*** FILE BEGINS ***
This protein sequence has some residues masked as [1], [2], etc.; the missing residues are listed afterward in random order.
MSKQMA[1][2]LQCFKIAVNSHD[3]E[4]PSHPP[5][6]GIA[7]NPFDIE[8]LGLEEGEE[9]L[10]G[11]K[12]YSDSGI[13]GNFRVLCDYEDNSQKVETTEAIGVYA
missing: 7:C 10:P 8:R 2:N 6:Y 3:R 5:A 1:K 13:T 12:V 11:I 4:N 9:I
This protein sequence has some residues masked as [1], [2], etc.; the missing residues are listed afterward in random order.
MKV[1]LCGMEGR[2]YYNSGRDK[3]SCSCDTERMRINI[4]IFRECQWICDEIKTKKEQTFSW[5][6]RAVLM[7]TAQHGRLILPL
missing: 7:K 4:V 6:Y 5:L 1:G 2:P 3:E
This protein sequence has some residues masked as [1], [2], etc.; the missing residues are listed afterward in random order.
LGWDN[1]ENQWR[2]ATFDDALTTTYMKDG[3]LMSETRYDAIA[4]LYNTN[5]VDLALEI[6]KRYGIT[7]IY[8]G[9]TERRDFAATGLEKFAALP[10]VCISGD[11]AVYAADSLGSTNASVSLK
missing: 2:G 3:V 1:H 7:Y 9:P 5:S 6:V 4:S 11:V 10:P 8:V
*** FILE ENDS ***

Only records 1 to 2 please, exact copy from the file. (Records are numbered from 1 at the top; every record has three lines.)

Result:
This protein sequence has some residues masked as [1], [2], etc.; the missing residues are listed afterward in random order.
MSKQMA[1][2]LQCFKIAVNSHD[3]E[4]PSHPP[5][6]GIA[7]NPFDIE[8]LGLEEGEE[9]L[10]G[11]K[12]YSDSGI[13]GNFRVLCDYEDNSQKVETTEAIGVYA
missing: 7:C 10:P 8:R 2:N 6:Y 3:R 5:A 1:K 13:T 12:V 11:I 4:N 9:I
This protein sequence has some residues masked as [1], [2], etc.; the missing residues are listed afterward in random order.
MKV[1]LCGMEGR[2]YYNSGRDK[3]SCSCDTERMRINI[4]IFRECQWICDEIKTKKEQTFSW[5][6]RAVLM[7]TAQHGRLILPL
missing: 7:K 4:V 6:Y 5:L 1:G 2:P 3:E